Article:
|Translating a US Site for European Markets|
Best practices in internationalization
Long time listener, first time caller, as they say.
I run a .com site that's been around since 2003 and is doing quite well in the US SERPs, particularly on Google. It gets crawled all the time and generally seems on Google's good side at the moment.
Now I'd like to translate the site into a few other languages - probably German, Swedish and perhaps Spanish to begin with - and am trying to determine the best way to proceed. I've read through many of the helpful posts in this forum and can't quite figure the right course of action, so I thought I'd post directly.
There seem to be 3 general options for how to proceed from a domain standpoint:
#1 & 2 have the clear benefit of harnessing the search engine mojo I've built over the last 3 years; Google and other engines may start to crawl and index these Swedish-language pages right away. Starting all over with a .se domain seems really daunting. And it seems that .com's do show up in international, non-English language searches.
What do you guys think? Should the decision be different based on the market? Might I lose some traffic by going the swedish.widget.com approach, but could it still be worth it due to the time, effort and money saved by not needing to start from scratch?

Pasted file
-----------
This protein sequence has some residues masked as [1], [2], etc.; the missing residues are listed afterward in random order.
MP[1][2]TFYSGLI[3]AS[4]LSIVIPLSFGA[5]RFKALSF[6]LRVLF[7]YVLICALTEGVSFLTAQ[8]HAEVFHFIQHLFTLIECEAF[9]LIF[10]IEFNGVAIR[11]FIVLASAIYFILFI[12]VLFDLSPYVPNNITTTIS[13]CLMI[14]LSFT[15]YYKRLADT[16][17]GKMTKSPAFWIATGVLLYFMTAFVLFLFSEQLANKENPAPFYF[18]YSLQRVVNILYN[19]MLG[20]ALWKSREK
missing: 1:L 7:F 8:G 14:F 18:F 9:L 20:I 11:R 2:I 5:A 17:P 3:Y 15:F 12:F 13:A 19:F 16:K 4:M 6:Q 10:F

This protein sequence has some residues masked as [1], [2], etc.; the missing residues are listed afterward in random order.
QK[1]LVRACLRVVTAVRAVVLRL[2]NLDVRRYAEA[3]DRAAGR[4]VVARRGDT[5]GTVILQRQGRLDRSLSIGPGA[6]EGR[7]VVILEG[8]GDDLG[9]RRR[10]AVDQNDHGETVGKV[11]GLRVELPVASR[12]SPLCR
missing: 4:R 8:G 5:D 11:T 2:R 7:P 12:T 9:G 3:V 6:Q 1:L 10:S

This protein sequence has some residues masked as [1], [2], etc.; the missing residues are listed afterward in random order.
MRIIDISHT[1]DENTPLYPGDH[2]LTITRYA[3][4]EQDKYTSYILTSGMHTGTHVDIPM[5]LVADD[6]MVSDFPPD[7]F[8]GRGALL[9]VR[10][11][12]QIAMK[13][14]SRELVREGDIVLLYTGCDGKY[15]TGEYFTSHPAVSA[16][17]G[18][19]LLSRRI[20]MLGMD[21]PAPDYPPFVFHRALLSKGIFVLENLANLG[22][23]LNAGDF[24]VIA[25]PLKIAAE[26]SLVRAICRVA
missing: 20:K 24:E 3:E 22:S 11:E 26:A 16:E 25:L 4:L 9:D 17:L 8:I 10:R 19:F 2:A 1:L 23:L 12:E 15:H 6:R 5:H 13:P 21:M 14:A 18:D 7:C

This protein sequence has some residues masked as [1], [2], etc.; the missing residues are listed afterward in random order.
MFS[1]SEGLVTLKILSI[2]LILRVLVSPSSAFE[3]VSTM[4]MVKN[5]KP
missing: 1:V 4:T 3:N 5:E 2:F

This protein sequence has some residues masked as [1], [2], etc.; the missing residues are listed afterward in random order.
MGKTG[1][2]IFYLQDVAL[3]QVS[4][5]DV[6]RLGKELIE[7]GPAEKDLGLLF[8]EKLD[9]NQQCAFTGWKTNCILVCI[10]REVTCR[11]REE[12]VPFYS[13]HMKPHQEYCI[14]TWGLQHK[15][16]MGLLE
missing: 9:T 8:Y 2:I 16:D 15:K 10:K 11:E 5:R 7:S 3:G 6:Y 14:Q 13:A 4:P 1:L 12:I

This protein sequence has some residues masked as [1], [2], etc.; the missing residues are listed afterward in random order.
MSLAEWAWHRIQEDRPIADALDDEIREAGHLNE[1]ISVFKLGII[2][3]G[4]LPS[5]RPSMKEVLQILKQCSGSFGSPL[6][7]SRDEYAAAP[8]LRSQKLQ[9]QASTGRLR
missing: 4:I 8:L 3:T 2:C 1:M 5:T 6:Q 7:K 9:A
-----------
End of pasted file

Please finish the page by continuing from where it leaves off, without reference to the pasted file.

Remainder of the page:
Any and all thoughts welcome. Thanks so much.
My comments about your options ...
1) Google would treat this as a brand new domain and I can't see any advantages, unless you can host this sub-domain on another local server (in Sweden in this case), to really target the local market.
2) Has the advantage of being spidered immediately and will "piggy-back" on your existing site to immediately rank. Will not appear in local searches (see 3)
3) This is the best option if you really want to target the local market. Yes, .com's appear in searches in other languages, but not if they are not locally hosted and the user selects the "pages from Sweden/Spain/Germany etc." option that all local Googles allow. To be included in the SERPs for this option, you need a local ccTld or to be hosted in that country (see 1). Also applies to Yahoo & MSN.
I completely agree with you,
the best option is to take a local domain and host it in country.
Pay attention only on the "rules" to buy local domains sometimes is required residence in country.
Depending on your business however I'd translate the site in German, French, Spanish, Swedish and Italian too.
I would suggest a combination of 2+3. In case of 3 you need to go for local hosting (not an issue in Germany, but maybe in issue in the other countries [I'm trying to get hosting in the Netherlands right now and it's a real pain]) otherwise you won't appear in "pages from Sweden".